How Tunneling Works

Netalliance recommends the IPSec protocol for maximum application and inter-vendor compatibility. Tunnel servers work by performing three basic operations.

In order to transmit IP and IPX securely over the Internet, VPN servers encrypt standard IP packets, then encapsulate the encrypted packets inside another standard IP packet. This IP packet can then be routed through the Internet to its destination, where the encapsulation and encryption are stripped off, leaving the original protocol. This process is completely transparent to your network and applications.

Authentication - For Secure Connection
Authentication is the most important security element of a multiprotocol IP tunnel. Authentication ensures that tunnels will only be established between verified tunnel partners. Different tunneling protocols approach the issue of authentication in different ways. Tunnel authentication is based on digital signature technology, using the MD5 standard. Digital signatures allow for continuous authentication on a packet-by-packet basis.

Other popular tunneling protocols rely on PPP authentication routines (CHAP and PAP) to verify tunnel requests. Authentication occurs before the connection is established. Once the connection has been established, however, there is no further authentication of packets. Make sure you know what kind of authentication is provided with any VPN product you consider.

Encryption - For Data Privacy
Encryption is a method of "scrambling" data before transmitting it onto the wide area link, in this case the Internet. At the remote end, the data is de-coded using a private "key." Most VPN products support a range of encryption methods to provide users with security/performance options. As encryption technology evolves and VPN usage grows, look for more advanced encryption services to appear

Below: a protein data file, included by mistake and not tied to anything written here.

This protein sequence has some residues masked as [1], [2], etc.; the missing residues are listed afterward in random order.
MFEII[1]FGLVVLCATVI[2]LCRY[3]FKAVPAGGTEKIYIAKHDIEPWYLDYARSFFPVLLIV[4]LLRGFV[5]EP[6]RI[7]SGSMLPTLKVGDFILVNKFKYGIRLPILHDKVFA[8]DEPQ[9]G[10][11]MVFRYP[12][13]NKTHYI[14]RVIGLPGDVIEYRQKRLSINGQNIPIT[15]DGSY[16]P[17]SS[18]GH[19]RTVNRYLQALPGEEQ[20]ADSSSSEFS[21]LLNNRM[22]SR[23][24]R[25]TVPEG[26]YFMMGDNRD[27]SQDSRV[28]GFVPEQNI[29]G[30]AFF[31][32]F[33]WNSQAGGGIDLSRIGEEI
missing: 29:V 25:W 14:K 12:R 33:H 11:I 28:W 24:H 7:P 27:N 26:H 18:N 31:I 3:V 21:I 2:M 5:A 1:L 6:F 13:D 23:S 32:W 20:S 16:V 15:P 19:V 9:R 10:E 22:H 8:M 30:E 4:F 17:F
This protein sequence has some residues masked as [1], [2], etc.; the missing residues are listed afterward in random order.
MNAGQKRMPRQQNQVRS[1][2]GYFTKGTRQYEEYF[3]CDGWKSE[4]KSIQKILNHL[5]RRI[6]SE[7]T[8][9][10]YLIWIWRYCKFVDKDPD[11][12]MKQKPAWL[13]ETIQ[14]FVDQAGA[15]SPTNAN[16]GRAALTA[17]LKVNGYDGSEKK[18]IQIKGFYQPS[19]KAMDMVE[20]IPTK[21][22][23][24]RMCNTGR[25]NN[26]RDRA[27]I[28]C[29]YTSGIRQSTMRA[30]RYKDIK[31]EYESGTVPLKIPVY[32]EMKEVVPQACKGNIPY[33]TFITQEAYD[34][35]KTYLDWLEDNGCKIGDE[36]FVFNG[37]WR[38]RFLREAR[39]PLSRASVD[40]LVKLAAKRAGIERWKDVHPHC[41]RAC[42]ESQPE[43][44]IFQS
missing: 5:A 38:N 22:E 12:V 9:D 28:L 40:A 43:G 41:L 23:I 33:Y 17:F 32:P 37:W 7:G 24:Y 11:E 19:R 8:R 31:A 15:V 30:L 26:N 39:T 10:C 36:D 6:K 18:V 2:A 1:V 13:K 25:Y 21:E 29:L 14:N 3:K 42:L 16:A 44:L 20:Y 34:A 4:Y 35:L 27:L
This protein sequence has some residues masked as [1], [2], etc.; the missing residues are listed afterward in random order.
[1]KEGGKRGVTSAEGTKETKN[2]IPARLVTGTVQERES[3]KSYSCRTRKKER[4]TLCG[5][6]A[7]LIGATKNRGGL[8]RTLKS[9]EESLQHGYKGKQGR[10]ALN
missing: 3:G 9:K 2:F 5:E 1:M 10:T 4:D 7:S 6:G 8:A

A Comparison of Tunneling Protocols

The Cisco 3XXX and 5XXX concentrators establish secure tunnels using the IETF IPSec standard. IPSec operates at Layer 3 of the OSI model. This means that the VPN concentrator produces straight IP packets that are compatible with every ISP and every IP router in the world.

For additional applications and compatibility, the Cisco concentrators also offer L2TP and PPTP tunneling protocols. The following table provides a comparison between IPSec and L2TP/PPTP.

IPSec [Cisco IOS, 3XXX and 5XXX]

  • Operational Summary
    IPSec allows dynamic, authenticated tunneling via IP-in-IP. Operates at Layer 3 of the OSI model.

  • Authentication
    VPN Concentrator uses MD5-based digital signature authentication to prevent session spoofing.

  • Infrastructure Requirements
    Client Software at remote user sites. VPN Access Concentrator at central networks. No modification required to ISP equipment.

  • Application Note
    Tunnels established by VPN Concentrator do not monopolize Internet connection.

L2TP - Layer 2 Tunneling Protocol [Cisco IOS, 3XXX, 5XXX]

  • Operational Summary:
    L2TP establishes a virtual PPP (Point-to-Point Protocol) connection through the Internet. Operates at Layer 2 of the OSI model.

  • Authentication
    CHAP/PAP authentication prior to establishment of tunnel.

  • Infrastructure Requirements
    Tunnel peers and all ISP routing equipment must be upgraded to support L2TP in order to recognize and complete L2TP tunneling requests.

  • Application Note
    Internet connectivity on both ends of tunnels (when enabled) is limited to the tunnel itself.

Netalliance VPN Access products comply with these IETF standards:

For IPX Tunneling:
  • RFC1701, "Generic Routing Encapsulation (GRE)"
For IP-in-IP Tunneling or Bridge Tunneling:
  • RFC1701, "Generic Routing Encapsulation (GRE)"
  • RFC1702, "Generic Routing Encapsulation over IPv4 networks"
For Security:
  • RFCs: 2401-2410

At Netalliance, we offer industrial-strength VPN solutions from Cisco Systems; leaders in wide-area networking technology and VPN solutions. The following matrix will help you to understand the various offerings in the market today and target the platforms you should consider:

VPN Comparison Matrix

Cisco Logo

Cisco Systems 5000-Series VPN Access Servers